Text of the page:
Andy Greenwald of New York magazine called "Let's Stay Together" a "pretty great episode for a show that ... seems to have gotten its groove back." Television columnist Alan Sepiwall for HitFix who enjoyed the previous week's episode as he believed the show was back in peak, noted that the show "was back to more uneven, but still funny, territory" with this episode. Sepinwall felt that parts of the episode "worked just fine", and enjoyed Liz's disastrous appearance on Right On. He, however, did not like Jenna and Kenneth's pageant story. A contributor from The Huffington Post said the episode had a "ton of hilarious moments", and that Queen Latifah "was the highlight of the show". Vanity Fair 's Juli Weiner enjoyed Maulik Pancholy's appearance as Jack's assistant Jonathan, writing that Jonathan is "perhaps the most underutilized character on the show, and we were happy to see him get some screen time this episode." Further in her recap, Weiner said "Thank you, Jenna and Jack, for mercifully putting an end to the tension-less Kenneth's-rehiring narrative." Meredith Blake from the Los Angeles Times deemed it a "wildly clever and satiric episode" that also "delivered an important critique about the limitations of diversity programs." Blake said that Jane Krakowski's Jenna was on fire in "Let's Stay Together". Scott Eidler of The Cornell Daily Sun commented that the show has always dealt with racism issues "pretty well" and that the issue featured here "was no exception." Bob Sassone of AOL's TV Squad reported that "Let's Stay Together" was one of his favorite episodes of the season, and that it was a "massively pleasing episode." Caitlan Smith of The Atlantic wrote that Latifah "stole the show" and "drove the action" as her character Regina Bookman in this episode of 30 Rock.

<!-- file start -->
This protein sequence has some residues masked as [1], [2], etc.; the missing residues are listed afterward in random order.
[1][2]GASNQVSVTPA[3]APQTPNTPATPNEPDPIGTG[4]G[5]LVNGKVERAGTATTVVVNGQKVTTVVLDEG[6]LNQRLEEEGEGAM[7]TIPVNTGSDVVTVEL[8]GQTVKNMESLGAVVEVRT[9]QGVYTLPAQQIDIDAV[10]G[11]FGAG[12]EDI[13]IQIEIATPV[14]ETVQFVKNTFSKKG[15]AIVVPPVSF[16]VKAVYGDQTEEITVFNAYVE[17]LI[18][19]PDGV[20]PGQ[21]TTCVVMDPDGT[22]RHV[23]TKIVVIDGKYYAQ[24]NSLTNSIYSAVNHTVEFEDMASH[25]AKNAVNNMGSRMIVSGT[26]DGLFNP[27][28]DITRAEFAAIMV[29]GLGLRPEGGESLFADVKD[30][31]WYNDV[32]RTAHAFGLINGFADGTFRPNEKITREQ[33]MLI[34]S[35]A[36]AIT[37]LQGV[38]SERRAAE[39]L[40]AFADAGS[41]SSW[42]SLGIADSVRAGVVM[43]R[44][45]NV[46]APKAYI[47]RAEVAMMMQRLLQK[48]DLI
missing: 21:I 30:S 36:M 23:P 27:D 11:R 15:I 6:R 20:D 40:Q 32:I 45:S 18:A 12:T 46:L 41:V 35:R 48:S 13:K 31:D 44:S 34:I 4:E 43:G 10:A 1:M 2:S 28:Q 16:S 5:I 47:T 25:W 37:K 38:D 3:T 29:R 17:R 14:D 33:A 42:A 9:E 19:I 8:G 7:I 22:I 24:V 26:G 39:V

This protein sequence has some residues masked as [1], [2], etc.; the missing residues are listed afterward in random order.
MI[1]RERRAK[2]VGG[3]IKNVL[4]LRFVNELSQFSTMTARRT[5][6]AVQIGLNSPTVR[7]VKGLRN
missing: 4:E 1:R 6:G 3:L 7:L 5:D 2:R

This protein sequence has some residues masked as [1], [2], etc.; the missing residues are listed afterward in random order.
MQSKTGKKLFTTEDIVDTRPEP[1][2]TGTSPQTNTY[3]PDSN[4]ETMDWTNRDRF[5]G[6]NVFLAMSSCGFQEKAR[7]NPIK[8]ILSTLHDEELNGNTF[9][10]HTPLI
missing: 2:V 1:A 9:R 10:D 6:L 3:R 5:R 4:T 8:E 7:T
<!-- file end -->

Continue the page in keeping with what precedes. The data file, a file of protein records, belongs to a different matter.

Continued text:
The A.V. Club 's Nathan Rabin called this episode "clumsy and tired", explaining it was "misfiring on all cylinders. The satire was toothless, the playing strained and the whole enterprise reeked of mild desperation." He continued in his recap that "Let's Stay Together" had a "golden opportunity to comment insightfully and hilariously about the tricky intersection of politics, power, race and privilege", however "it recycled jokes that were unfunny and overly familiar the first time around". In conclusion, Rabin gave it a C grade rating. Brad Sanders of the Indiana Daily Student opined that the show's writing "is still sharp – not 'as sharp as ever,' but sharp – but a lot of the most interesting plots have already played out, and a lot of the new plots aren't interesting." Sanders said that the stories featured here had "a few big laughs ... but they're assembled so haphazardly and put into such a bulky framework that the train just never gets enough steam to salvage the episode."
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|last1=in Authors list (help)